requirement. Instead, the rule provides simply that the motion to quash must be “timely.”

Fed. R. Civ. P. 45(d)(3)(A). As the leading commentators and the case law they rely upon

explain, the “14-day requirement to object to a subpoena is not relevant to a motion to

quash a subpoena,” Wright & Miller § 2463 (emphasis added) and cases cited therein at

n.10, including COA Inc. v. Xiamei Houseware Group Co., No. C13-771, 2013 WL

2332347, at *2 (W.D. Wash. May 28, 2013) (citing King v. Fidelity Nat. Bank, 712 F.2d

188, 191 (5th Cir. 1983)); In re Kulzer, No. 3:09-MC-08, 2009 WL 961229 (N.D. Ind. Apr.

8, 2009), aff’d, 2009 WL 2058718 (N.D. Ind. July 9, 2009), rev’d on other grounds sub

nom. Heraeus Kulzer, GmbH v. Biomet, Inc., 633 F.3d 591 (7th Cir. 2011) (motion to

quash was timely even though not served within 14-day time limit).

““While ‘timely’ is not defined in [Rule 45(d)(3)(A)] nor elaborated upon in the

advisory committee notes . . . , [i]n general, courts have read ‘timely’ to mean within the

time set in the subpoena for compliance.”” In re Ex Parte Application of Grupo Mexico

SAB de CV, No. 3:14-MC-0073-G, 2015 WL 12916415, at *3 (N.D. Tex. Mar. 10, 2015),

aff’d sub nom. Grupo Mexico SAB de CV v. SAS Asset Recovery, Ltd., 821 F.3d 573 (5th

Cir. 2016) (quoting U.S. ex rel. Pogue v. Diabetes Treatment Ctrs. of Am., Inc., 238 F.

Supp. 2d 270, 278 (D.D.C. 2002)). “It is well settled that, to be timely, a motion to quash

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a subpoena must be made prior to the return date of the subpoena.” Estate of Ungar v.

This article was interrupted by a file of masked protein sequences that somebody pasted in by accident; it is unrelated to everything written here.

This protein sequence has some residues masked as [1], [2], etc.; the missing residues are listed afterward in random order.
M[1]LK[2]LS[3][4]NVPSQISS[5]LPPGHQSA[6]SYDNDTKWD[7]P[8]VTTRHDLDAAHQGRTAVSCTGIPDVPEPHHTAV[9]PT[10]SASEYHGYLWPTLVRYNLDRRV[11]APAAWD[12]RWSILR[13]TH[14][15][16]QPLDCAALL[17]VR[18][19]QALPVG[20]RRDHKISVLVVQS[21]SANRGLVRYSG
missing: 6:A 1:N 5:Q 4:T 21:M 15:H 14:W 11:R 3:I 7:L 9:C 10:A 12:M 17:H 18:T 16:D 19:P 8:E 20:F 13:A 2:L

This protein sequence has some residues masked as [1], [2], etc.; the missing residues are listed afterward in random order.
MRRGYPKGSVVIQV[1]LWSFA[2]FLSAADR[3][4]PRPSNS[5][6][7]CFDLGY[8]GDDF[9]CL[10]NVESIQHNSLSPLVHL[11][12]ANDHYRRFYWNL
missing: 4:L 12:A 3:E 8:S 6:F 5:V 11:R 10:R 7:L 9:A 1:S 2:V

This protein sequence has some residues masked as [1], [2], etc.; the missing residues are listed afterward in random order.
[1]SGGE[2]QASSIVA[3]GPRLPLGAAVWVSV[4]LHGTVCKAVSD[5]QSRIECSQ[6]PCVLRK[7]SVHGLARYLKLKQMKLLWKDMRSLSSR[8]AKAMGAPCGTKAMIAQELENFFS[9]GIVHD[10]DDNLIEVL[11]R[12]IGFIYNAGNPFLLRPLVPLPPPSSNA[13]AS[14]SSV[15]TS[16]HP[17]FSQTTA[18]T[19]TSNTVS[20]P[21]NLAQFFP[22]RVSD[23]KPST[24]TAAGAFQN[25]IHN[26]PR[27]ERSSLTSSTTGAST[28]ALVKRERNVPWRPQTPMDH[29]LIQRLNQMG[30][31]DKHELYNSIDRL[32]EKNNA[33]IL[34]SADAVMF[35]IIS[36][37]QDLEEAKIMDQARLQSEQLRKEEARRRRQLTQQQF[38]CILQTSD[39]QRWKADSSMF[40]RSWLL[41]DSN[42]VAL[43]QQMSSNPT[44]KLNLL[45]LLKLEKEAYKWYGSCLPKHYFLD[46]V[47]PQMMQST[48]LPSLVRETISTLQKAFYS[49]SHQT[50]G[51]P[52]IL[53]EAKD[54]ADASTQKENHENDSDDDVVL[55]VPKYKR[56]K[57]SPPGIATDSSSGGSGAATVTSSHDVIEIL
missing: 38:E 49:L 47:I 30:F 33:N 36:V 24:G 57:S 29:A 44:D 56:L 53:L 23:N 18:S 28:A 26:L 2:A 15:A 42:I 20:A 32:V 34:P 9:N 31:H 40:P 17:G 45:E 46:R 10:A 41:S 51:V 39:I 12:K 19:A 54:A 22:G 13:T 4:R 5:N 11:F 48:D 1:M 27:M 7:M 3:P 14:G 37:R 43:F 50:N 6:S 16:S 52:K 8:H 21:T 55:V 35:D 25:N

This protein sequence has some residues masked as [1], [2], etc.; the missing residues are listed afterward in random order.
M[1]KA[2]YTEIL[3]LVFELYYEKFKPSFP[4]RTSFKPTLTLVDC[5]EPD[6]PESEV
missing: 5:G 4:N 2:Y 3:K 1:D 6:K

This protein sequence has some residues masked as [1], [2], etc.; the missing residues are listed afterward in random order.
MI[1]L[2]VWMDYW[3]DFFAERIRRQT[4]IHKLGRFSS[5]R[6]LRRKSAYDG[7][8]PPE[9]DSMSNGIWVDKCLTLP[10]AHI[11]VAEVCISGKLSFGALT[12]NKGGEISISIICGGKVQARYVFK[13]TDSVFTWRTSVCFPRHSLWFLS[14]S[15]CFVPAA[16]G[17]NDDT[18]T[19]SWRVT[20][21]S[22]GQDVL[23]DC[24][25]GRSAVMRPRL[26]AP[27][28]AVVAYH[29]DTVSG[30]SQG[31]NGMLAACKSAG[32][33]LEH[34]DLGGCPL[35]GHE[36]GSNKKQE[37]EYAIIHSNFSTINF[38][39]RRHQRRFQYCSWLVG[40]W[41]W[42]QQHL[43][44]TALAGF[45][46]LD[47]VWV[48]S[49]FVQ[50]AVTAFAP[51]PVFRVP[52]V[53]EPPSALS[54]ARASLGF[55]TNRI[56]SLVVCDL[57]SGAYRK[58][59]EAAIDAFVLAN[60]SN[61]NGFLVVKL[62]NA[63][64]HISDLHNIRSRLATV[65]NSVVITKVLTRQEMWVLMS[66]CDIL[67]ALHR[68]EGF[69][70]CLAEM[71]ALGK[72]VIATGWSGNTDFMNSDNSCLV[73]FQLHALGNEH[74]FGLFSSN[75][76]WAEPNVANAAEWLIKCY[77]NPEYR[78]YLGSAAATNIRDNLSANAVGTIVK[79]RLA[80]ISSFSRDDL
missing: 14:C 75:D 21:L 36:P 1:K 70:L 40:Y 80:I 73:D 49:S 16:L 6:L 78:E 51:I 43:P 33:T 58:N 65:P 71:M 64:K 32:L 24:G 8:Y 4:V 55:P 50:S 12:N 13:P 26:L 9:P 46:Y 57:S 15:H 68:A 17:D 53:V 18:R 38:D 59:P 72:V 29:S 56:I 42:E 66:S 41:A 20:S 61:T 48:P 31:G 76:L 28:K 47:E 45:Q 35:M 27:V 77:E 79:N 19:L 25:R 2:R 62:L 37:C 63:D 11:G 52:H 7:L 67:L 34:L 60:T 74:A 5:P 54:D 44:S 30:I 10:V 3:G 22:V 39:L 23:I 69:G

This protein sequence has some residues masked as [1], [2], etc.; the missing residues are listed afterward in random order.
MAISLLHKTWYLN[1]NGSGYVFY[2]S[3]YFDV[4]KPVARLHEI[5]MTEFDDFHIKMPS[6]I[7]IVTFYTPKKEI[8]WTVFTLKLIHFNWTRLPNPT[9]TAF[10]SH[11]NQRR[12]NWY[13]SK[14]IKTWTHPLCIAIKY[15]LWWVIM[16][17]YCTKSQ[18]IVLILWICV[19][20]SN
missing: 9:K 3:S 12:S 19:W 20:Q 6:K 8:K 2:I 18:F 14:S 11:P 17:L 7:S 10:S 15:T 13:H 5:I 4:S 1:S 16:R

Palestinian Auth., 451 F. Supp. 2d 607, 610 (S.D.N.Y. 2006) (emphasis added). In

addition, “[c]ourts may excuse delay for the same reasons that justify delay in serving

written objections.” Lender, supra, at p. 9 (citations omitted).

In this case, plaintiffs served the subject subpoena on January 26, 2018. The return

date provided in the subpoena for production of the documents was February 26, 2018.

Although it was formally filed in the Virginia court’s record on February 26th, Duke’s

motion to quash in the Virginia court was served on February 23, 2018, Record Doc.

No. 10, three days before the return date. The motion was therefore timely within the

meaning of Rule 45(d)(3)(A) and preserved Duke’s objections.

Plaintiffs cite two reported decisions issued by other Louisiana-based United States

Magistrate Judges in support of its argument that Duke waived his objections to the

subpoena by failing to serve written objections within 14 days of his receipt of the

subpoena, despite his subsequent, timely filing of a motion to quash. Record Doc. No. 12

at p. 5. I recognize that both Duplantier v. Bisso Marine Co., No. 09-8066, 2011 WL

2600995 (E.D. La. June 30, 2011), and Payne v. Forest River, Inc., No. 13-679-JWD-RLB,

2014 WL 7359059 (M.D. La. Dec. 23, 2014), graft the Rule 45(d)(2) 14-day period for

serving written objections onto the separate and distinct Rule 45(d)(3) motion to quash or

modify procedure. However, neither decision recognizes that the motion need only be

“timely.” Duplantier did so conclusorily, with no discussion or analysis of the law

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discussed above. Payne states that, “[h]aving been served with a Rule 45 subpoena, [the

recipient] had a duty to serve its objections ‘before the earlier of the time specified for

compliance or 14 days after the subpoena is served.’” Id. at *4. No such duty exists,

unless the recipient chooses the Rule 45(d)(2) written objections procedural vehicle as his

exclusive means of challenging the subpoena. In Payne, the subpoena recipient opted to

file a motion to quash or modify. It was undoubtedly true, as the Magistrate Judge stated,

that the recipient in Payne “provided no legal authority for its argument that the filing of